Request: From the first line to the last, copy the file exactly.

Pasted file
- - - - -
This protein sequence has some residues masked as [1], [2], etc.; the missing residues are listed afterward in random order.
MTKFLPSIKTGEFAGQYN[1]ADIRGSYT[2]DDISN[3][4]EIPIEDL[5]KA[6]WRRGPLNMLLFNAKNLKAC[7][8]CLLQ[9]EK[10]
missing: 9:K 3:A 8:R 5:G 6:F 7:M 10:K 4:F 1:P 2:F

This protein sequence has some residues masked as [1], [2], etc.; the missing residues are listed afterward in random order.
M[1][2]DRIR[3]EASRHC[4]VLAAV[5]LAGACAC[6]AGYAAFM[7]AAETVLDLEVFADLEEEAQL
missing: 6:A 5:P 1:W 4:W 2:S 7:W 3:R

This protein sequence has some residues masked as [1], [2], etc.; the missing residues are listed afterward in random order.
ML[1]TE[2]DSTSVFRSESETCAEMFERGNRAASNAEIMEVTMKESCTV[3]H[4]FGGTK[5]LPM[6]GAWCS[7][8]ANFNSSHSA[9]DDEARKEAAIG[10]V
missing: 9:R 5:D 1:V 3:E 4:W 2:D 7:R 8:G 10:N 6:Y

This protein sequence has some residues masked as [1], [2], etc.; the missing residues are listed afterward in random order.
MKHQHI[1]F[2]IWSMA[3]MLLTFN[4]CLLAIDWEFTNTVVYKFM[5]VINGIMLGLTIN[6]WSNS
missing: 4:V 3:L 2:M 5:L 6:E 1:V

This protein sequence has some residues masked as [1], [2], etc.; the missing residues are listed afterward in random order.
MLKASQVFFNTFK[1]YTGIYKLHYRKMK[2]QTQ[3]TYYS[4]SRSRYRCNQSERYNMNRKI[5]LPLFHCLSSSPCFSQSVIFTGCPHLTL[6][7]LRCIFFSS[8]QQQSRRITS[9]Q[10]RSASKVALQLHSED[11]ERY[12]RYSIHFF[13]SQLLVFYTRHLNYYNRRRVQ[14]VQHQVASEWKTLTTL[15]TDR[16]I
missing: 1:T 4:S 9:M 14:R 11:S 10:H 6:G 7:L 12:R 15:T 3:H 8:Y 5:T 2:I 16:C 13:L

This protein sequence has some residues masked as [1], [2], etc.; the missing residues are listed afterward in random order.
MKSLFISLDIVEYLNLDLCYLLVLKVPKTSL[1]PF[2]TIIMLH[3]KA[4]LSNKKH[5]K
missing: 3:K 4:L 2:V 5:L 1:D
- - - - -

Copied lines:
This protein sequence has some residues masked as [1], [2], etc.; the missing residues are listed afterward in random order.
MTKFLPSIKTGEFAGQYN[1]ADIRGSYT[2]DDISN[3][4]EIPIEDL[5]KA[6]WRRGPLNMLLFNAKNLKAC[7][8]CLLQ[9]EK[10]
missing: 9:K 3:A 8:R 5:G 6:F 7:M 10:K 4:F 1:P 2:F

This protein sequence has some residues masked as [1], [2], etc.; the missing residues are listed afterward in random order.
M[1][2]DRIR[3]EASRHC[4]VLAAV[5]LAGACAC[6]AGYAAFM[7]AAETVLDLEVFADLEEEAQL
missing: 6:A 5:P 1:W 4:W 2:S 7:W 3:R

This protein sequence has some residues masked as [1], [2], etc.; the missing residues are listed afterward in random order.
ML[1]TE[2]DSTSVFRSESETCAEMFERGNRAASNAEIMEVTMKESCTV[3]H[4]FGGTK[5]LPM[6]GAWCS[7][8]ANFNSSHSA[9]DDEARKEAAIG[10]V
missing: 9:R 5:D 1:V 3:E 4:W 2:D 7:R 8:G 10:N 6:Y

This protein sequence has some residues masked as [1], [2], etc.; the missing residues are listed afterward in random order.
MKHQHI[1]F[2]IWSMA[3]MLLTFN[4]CLLAIDWEFTNTVVYKFM[5]VINGIMLGLTIN[6]WSNS
missing: 4:V 3:L 2:M 5:L 6:E 1:V

This protein sequence has some residues masked as [1], [2], etc.; the missing residues are listed afterward in random order.
MLKASQVFFNTFK[1]YTGIYKLHYRKMK[2]QTQ[3]TYYS[4]SRSRYRCNQSERYNMNRKI[5]LPLFHCLSSSPCFSQSVIFTGCPHLTL[6][7]LRCIFFSS[8]QQQSRRITS[9]Q[10]RSASKVALQLHSED[11]ERY[12]RYSIHFF[13]SQLLVFYTRHLNYYNRRRVQ[14]VQHQVASEWKTLTTL[15]TDR[16]I
missing: 1:T 4:S 9:M 14:R 11:S 10:H 6:G 7:L 12:R 15:T 3:H 8:Y 5:T 2:I 16:C 13:L

This protein sequence has some residues masked as [1], [2], etc.; the missing residues are listed afterward in random order.
MKSLFISLDIVEYLNLDLCYLLVLKVPKTSL[1]PF[2]TIIMLH[3]KA[4]LSNKKH[5]K
missing: 3:K 4:L 2:V 5:L 1:D